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H. L. K. Whitehouse
Science Progress (1933-)
Vol. 53, No. 210 (April 1965), pp. 285-296
Published by: Science Reviews 2000 Ltd.
Stable URL: http://www.jstor.org/stable/43425622
Page Count: 12
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Crossing-over has been found to be associated with a number of remarkable phenomena: gene conversion, post-meiotic segregation, polarized recombination, and negative interference. The copy-choice hypothesis has proved inadequate as an explanation. A hybrid DNA model of crossing-over is preferred, based on breakage of nucleotide chains at predetermined points in the chromosome, and rejoining by base pairing. Post-meiotic segregation would then be due to the inclusion of a site of mutation in the hybrid region, giving mispairing of bases in the DNA. Gene conversion is attributed to the enzymic correction of such mispairing, and negative interference to such correction and to its association with the hybrid DNA segments within a cross-over. Existing data suggest that the segments, or polarons, delimited by the initial breakage-points, correspond to cistrons. This would mean that crossing-over can be initiated only between genes and not within them.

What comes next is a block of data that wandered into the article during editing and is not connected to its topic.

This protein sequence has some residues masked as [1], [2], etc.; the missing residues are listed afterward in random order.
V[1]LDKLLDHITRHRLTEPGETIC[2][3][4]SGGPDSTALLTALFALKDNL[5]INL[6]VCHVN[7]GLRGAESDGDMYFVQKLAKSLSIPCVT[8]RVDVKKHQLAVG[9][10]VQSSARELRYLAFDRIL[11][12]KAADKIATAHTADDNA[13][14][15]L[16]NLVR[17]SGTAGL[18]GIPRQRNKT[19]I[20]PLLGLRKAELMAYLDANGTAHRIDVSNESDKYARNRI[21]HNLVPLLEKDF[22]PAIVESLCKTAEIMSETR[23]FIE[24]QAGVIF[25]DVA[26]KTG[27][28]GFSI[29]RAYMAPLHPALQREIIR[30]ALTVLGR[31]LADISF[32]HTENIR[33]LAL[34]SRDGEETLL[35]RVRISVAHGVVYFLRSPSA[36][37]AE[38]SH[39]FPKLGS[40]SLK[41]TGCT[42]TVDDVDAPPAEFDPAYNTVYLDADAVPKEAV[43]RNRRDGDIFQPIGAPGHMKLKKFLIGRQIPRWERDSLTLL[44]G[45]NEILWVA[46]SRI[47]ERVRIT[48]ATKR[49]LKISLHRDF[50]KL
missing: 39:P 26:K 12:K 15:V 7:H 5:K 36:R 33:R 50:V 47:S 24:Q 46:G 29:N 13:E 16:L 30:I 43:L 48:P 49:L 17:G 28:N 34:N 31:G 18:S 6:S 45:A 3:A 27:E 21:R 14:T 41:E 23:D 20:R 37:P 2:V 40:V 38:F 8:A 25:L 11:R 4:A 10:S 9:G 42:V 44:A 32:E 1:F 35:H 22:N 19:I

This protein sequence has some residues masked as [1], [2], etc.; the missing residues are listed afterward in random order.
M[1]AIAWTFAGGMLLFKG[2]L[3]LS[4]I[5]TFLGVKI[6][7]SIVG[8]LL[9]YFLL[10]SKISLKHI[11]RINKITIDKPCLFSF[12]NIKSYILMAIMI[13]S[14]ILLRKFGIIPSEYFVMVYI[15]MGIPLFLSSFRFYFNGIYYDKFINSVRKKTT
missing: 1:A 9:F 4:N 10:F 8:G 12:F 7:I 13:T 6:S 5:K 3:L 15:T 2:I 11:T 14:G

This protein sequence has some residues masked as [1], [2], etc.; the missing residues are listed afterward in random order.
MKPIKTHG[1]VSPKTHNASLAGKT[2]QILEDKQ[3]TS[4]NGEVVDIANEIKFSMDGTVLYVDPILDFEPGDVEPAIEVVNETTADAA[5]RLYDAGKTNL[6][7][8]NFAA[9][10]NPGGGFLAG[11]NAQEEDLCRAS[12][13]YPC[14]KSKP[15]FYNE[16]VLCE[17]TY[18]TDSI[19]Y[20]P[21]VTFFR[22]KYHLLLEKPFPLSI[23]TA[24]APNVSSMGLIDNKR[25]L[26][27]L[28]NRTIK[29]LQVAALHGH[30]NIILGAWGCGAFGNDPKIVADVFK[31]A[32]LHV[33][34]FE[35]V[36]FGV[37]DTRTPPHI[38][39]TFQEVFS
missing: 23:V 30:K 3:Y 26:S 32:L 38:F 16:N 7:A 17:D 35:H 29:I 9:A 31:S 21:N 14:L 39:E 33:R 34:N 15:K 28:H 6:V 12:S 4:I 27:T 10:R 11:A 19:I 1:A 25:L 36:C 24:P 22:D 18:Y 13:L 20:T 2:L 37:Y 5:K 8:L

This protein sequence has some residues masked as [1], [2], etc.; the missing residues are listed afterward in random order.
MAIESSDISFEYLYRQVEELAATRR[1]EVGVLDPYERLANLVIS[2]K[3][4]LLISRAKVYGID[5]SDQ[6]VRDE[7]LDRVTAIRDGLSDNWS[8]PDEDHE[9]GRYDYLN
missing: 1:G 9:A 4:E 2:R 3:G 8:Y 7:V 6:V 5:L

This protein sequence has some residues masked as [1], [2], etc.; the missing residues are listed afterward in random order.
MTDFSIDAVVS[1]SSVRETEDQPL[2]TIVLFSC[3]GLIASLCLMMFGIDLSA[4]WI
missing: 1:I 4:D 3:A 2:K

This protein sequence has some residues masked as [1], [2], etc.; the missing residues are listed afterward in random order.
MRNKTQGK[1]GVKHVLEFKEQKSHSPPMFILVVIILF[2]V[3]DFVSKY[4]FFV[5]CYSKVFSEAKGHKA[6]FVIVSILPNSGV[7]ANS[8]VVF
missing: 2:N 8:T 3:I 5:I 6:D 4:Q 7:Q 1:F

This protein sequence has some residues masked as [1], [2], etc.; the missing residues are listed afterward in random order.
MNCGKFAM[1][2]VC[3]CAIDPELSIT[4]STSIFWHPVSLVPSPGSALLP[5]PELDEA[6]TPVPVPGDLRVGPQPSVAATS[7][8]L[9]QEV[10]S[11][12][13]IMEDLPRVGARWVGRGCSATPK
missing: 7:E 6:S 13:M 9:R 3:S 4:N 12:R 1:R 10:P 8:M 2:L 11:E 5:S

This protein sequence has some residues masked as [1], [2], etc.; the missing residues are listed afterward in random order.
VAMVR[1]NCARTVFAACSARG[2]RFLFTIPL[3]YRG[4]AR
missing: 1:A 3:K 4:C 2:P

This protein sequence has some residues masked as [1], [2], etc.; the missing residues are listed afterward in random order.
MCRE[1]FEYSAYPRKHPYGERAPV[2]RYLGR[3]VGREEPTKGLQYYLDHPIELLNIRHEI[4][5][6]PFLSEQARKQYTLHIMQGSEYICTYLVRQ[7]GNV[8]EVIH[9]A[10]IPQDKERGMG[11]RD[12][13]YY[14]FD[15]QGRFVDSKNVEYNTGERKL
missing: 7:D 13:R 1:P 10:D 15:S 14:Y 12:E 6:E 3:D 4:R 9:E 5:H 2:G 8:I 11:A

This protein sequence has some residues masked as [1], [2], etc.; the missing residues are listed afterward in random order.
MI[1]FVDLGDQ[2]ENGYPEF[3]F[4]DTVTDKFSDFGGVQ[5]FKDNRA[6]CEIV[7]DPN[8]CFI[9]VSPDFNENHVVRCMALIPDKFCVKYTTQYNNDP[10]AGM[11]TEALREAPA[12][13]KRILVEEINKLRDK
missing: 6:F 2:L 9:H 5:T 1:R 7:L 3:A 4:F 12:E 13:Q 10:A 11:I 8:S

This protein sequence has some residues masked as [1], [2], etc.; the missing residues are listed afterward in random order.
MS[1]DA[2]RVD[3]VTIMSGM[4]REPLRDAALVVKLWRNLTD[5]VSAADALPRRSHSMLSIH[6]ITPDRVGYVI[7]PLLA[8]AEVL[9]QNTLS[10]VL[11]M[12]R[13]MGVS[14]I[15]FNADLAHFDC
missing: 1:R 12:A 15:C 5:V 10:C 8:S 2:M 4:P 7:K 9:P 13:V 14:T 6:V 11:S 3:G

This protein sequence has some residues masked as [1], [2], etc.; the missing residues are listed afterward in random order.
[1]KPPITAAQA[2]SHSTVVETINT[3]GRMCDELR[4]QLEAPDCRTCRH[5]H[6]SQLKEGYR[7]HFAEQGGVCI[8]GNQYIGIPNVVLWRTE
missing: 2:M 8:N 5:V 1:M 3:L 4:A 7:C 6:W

Science Progress (1933-) © 1965 Science Reviews 2000 Ltd.